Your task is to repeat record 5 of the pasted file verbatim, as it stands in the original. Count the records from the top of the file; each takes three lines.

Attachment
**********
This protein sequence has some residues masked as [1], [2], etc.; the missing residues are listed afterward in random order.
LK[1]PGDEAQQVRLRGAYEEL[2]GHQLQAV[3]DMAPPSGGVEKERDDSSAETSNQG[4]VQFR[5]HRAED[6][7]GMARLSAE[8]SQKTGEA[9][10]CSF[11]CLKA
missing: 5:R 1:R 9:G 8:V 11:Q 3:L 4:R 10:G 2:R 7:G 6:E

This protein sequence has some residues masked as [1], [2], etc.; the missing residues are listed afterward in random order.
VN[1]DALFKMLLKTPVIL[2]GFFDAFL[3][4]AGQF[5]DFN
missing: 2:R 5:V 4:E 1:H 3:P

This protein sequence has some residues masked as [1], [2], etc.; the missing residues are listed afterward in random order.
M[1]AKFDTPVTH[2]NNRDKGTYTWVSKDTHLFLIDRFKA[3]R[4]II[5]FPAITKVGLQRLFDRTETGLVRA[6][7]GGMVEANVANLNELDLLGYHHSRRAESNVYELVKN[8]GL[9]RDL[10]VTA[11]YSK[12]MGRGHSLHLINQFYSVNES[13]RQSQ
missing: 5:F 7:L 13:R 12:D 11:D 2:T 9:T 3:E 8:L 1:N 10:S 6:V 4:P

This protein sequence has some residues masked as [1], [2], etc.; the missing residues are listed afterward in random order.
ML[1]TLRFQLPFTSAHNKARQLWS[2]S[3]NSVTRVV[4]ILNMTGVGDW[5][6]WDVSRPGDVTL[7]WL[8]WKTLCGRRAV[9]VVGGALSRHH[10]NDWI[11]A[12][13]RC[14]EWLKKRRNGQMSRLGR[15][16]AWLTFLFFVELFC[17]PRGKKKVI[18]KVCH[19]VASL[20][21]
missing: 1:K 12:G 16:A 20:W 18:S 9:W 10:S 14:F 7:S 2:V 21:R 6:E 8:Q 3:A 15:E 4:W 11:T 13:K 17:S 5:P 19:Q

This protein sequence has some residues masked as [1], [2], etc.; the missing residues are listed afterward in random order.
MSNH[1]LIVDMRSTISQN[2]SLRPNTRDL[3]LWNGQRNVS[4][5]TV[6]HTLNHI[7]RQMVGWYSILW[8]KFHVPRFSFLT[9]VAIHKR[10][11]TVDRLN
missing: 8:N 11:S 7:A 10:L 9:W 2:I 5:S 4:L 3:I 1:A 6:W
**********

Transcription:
This protein sequence has some residues masked as [1], [2], etc.; the missing residues are listed afterward in random order.
MSNH[1]LIVDMRSTISQN[2]SLRPNTRDL[3]LWNGQRNVS[4][5]TV[6]HTLNHI[7]RQMVGWYSILW[8]KFHVPRFSFLT[9]VAIHKR[10][11]TVDRLN
missing: 8:N 11:S 7:A 10:L 9:W 2:I 5:S 4:L 3:I 1:A 6:W